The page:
June 1-9, 2020


Image credit: Leila Weefur

Heavy Breathing was included in SFMOMA’s #museumfromhome Community in Residence initiative in early June. The program engaged six art collectives to respond to the question, “What does it mean for artists to work collaboratively in the time of social distancing?” As a response, Heavy Breathing commissioned an online public event, “How to Eat Blackberries,” a survey of Black consumption, created by artist Leila  Weefur, and writer/curator Elena Gross.

This project was scheduled to go live on SFMOMA’s website on June 4. In light of recent events at SFMOMA, Heavy Breathing, along with our featured artists Leila Weefur and Elena Gross, ended our residency with SFMOMA early, in solidarity with Taylor Brandon and our fellow SFMOMA Community in Residence collectives: Nure Collective, Prison Arts Project, CTRL+SHFT, Work More! and Bik Van Der Pol.

We look forward to presenting Leila Weefur and Elena Gross’s event, How to Eat Blackberries, at a future date, and on a different platform (stay tuned). The integrity, vision and efforts of the people we have been in dialogue with during this time are inspiring and empowering. Thank you to current and former SFMOMA employees, SFMOMA Union, our fellow resident art collectives, and our expanded art communities.

This local act of protest against SFMOMA’s institutional racism sits within the broader context of national protests against the violence that structural and systemic racism continue to deal to Black individuals and communities. We have no doubt that the conversations and actions launched this week in the streets and in our communities will be foundational to ongoing alliances and efforts towards racial justice and equity. We are proud of what we accomplished this week and we thank our extended community for your support and wisdom.

We stand in solidarity with everyone who is standing against violence to Black lives and repression of Black voices. 

Additional accounts of these events can be found in KQED, Hyperallergic, NY Times, SF Chronicle, and MSN

Image: Leila Weefur, How to Eat Blackberries


For the SFMOMA Takeover, Heavy Breathing commissioned How to Eat Blackberries: a participatory instructional led by Leila Weefur with special guest Elena Gross. How to Eat Blackberries is a survey of Black consumption in a ceremony of dining etiquette. Weefur and Gross set the table to weed the fugitive language of Black performativity.

From June 1 to June 9, the public is invited to call (415)618-3281 to reach The Blackberry Hotline, featuring a four-course dinner story on flavor, desire and hunger.


Move Your Thinking (2020) features contributions from our community and documentation of Heavy Breathing workshops presented between 2015-2020. Edited by Justin Carder.

Thanks to everyone who sent us footage: Crystal Barr, Michelle Cable (and Laurence!), Amanda Cadogan, Ben Carroll, Elizabeth Chodos, Tina Hittenberger, Aida Lizalde, Olive McKeon, Grace Rosario Perkins, Kate Pruitt, Clarke Selman, Lauren Selman, Peter Simensky, Zoe Taleporos, Martin Yernazian, Danielle Wright, and Tip the dog, and Fonda the dog.


Image: Heavy Breathing’s family activity, “Word Play” featuring Ruby.

Heavy Breathing presents “Word Play,” an all-ages activity that asks participants to think with their body about words.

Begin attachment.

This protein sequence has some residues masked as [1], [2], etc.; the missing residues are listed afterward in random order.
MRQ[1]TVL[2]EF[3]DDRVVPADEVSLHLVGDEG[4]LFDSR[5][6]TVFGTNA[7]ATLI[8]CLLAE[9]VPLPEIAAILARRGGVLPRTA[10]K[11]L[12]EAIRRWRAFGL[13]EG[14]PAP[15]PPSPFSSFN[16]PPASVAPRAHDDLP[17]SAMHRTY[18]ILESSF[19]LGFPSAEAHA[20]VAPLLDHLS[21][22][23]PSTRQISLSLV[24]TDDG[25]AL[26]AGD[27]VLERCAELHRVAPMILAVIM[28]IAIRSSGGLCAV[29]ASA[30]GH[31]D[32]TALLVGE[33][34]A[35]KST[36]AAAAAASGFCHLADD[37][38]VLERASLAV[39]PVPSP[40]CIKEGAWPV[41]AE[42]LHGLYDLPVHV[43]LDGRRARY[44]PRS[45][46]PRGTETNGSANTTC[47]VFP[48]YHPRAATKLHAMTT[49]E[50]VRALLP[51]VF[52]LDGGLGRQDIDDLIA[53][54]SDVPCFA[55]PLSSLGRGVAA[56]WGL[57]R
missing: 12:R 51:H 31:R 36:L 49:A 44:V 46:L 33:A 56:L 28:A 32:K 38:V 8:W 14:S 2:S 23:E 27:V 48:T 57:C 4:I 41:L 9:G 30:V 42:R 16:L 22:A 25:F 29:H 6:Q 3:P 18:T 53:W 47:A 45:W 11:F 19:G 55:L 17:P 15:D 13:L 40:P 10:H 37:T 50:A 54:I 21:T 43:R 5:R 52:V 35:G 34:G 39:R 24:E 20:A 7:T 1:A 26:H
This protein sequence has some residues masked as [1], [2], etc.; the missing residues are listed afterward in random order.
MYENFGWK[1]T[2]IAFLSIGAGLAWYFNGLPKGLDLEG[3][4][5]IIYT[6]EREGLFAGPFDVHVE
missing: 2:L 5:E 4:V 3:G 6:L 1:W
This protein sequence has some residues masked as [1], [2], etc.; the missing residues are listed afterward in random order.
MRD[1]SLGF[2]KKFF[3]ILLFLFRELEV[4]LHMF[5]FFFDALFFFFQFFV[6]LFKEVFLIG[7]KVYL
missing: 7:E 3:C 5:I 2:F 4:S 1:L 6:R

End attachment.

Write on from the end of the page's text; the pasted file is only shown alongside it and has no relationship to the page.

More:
1) Pick a word. It could be:

  • Something you say a lot
  • Something you like or don’t like
  • Someone you know or someone famous  
  • Something funny
  • Something in the room
  • Something you want to know more about

2) Write that word down on a piece of paper.

Example by Ruby


Look at your word, written on the paper, paying attention to what the word looks like. What shapes do the letters make? Is the word short, medium or long? Are the letters round or angular or both? Do you see curves, lines or dots?

Make a movement using your body that shows what this word looks like. If your word starts out round, then becomes angular, then round again, mimic those shapes with your movement. Try to remember this movement by doing it a few times.


Say the word out loud 5 times, paying attention to the sound of this word. Is the word soft? hard? heavy? light? A mix of these things? Do any sounds in the word repeat? Is it easy or hard to say?

Invent a walk that shows the sound of this word. Travel across the room, moving the way your word sounds. (If your word sounds “sharp” and “light” your walk should be sharp and light too). Try to remember this walk by doing it a few times.


Now consider the meaning of your word. Move your body to show the meaning of this word.  Your movement could be full-body, or a single part like your arm, leg, head, or hip. This can be straightforward (like pantomime) or silly. Try to remember this movement by doing it a few times.


Combine your three movements together:
  • Your movement that shows what this word looks like
  • Your walk across the room that shows how this word sounds
  • Your movement that shows the meaning of this word


Add a movement using one part of your body (your hand? Your hip? Your head? Any part!) that shows how this word makes you feel.

These are some ways of thinking with your body about words and how they work. Have fun, and share videos and images of your Word Play on social media with the #heavyheavybreathing hashtag.


Heavy Breathing’s co-founders Lisa Rybovich Crallé and Sophia Wang sat down with SFMOMA to chat about collaborating during the Bay Area’s Shelter-in-Place, inspirations for Heavy Breathing and its evolution since 2015 and hopes for the Bay Area’s art community, moving forward. Full transcript below:

Can you tell us a little bit about how the collective began?